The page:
H & A Report, Volume III, Issue 3 May/June 1995

Computerized Central Reservation Systems (CRS) are now mission-critical components in hotel central reservation programs. Whether owned and operated by their user hotel company, or by accessed in a service arrangement with a third party reservation processing provider, they perform an essential service in a volume intensive, cost sensitive environment.

Recent major announcements of new system selection by two major hotel companies -Best Western International and Holiday Inn Worldwide – have signaled the emergence of the newest generation of CRS technology. A look back at the two preceding generations gives us an appreciation of the major advances this latest one offers.

Westron, the first widely used central reservation system in the hotel industry was developed for Western International Hotels (now Westin Hotel & Resorts) by its then parent, United Airlines. Activated in December 1974, Westron was a mainframe-based system which used ACP-TPF software to provide fast, reliable reservation entry, organization and retrieval.

These significant positives were balanced by steep purchase and operation costs, programming complexity and limitations in database and display capabilities. Despite those shortcomings, Westron represented such a large advance in central reservation technology that it was ultimately licensed by 7 hotel companies – Best Western, Days, Hilton, Holiday, Marriott, Quality and Ramada – to serve, after customization, as their reservation systems. Westron represents CRS Generation 1.

Generation 2 was a dozen years in coming. Anasazi Inc., led by hotel reservation pioneer Tom Castleberry, combined the UNIX operating system, the ease and flexibility of the “C” application programming language, an SQL-based Relational database and a distributed processing architecture, all centered around the powerful AT&T Pyramid Tech series, to revolutionize hotel central reservation processing.

Anasazi developed its CRS in a joint venture with Choice Hotels. Subsequent to that system’s activation for Choice, Anasazi’s sales program enjoyed considerable success as the CRS was licensed to EuroDisney, Forte, HFS, Promus and Red Lion.

Parallel CRS development utilizing 4GL software technology was underway at Hyatt Hotels Technical Center. There, under the direction of John Biggs and Gordon Kerr, a dozen person team wrote the SPIRIT system in nine months. SPIRIT too began with a UNIX base. Applications were written in INFORMIX 4GL and the system used an INFORMIX relational database.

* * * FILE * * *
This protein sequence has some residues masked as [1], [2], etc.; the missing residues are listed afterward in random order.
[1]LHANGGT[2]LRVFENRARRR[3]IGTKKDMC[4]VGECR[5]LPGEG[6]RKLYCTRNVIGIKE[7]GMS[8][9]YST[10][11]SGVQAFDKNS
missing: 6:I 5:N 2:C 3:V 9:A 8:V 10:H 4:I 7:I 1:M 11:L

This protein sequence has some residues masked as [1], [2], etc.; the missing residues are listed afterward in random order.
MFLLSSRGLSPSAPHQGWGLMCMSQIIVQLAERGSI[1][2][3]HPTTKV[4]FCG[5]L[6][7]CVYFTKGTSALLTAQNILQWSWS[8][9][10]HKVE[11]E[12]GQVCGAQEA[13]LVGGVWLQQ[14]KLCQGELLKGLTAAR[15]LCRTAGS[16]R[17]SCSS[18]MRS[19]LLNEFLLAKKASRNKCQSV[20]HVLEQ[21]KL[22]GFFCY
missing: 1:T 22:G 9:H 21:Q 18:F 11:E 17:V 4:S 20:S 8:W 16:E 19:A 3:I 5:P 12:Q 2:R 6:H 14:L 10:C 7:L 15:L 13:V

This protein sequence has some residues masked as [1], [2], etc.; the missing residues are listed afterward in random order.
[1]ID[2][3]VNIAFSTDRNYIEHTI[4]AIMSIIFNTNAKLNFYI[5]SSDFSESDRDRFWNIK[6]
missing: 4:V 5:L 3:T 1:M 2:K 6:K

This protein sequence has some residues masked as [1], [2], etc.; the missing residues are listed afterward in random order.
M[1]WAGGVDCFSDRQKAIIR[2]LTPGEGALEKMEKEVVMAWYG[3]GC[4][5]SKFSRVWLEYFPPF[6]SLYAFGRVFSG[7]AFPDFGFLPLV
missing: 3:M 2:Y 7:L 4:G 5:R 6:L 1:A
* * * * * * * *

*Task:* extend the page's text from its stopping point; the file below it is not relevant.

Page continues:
Reflecting the globally increasing speed of technological development, the “time to market” between the second and third CRS generations was half that between Generations 1 and 2.

In 1992 Executive Technologies of Naples, Florida, led by Aaron Shepherd and Michael Burrock, introduced its Gold One System, whose first user was Sandals Resorts and whose most recent customer is Best Western International.

In the same timeframe Intelligent Networks (INI) of Herndon, Virginia (recently acquired by Holiday Inn Worldwide) unveiled its CRS. Of the many common features of these two systems, the one which most clearly defines Generation 3 is the repositioning of the relational database to the heart of the CRS.

Generation 3 systems typically employ the Oracle database to make themselves equally data managers and transaction processors. Reflecting the industry determination to understand the guest, and match the product offering to their needs and preferences, Generation 3 systems, really for the first time, harness the power of the information hotels have collected, and neglected, for centuries.

Potentially as significant as their data base marketing role is these systems’ capability to house a broad product range. As packaging becomes more and more common, systems which contain and confirm not only accommodation but air flights, rental cars, golf tee times and sunset cruises, to name just few examples, will take on a new importance.

To Generation 3’s database orientation are added sophisticated user screens – displays which reflect the information presentation expertise which has evolved in the past several years in consumers computer products. Present too are integration with property management, GDS and allied systems (including yield management/revenue management systems), and unparalleled ease of enhancement. The result is the most owner-friendly, user-friendly product generation the hotel industry has yet seen.

And today’s systems already hold the seeds of their successors. Today, in the INI system, ET’s Gold One and peer systems such as the CRS front end developed by Eric Orkin and Chuck Clack of Opus One for Outrigger Hotels, we see the move toward truly seamless hotel system integration, from the consumer’s PC to the front desk and back office. The integrated CRS/PMS system now under development by Fidelio for release in mid-1996 may well be the forerunner, if not the first representative, of Generation 4.

Use of successive generations of CRS, as the economics become practical for individual hotel companies, allows the increasingly informed interpretation and effective product presentation required as each hotel group strives to achieve and retain their respective competitive positions.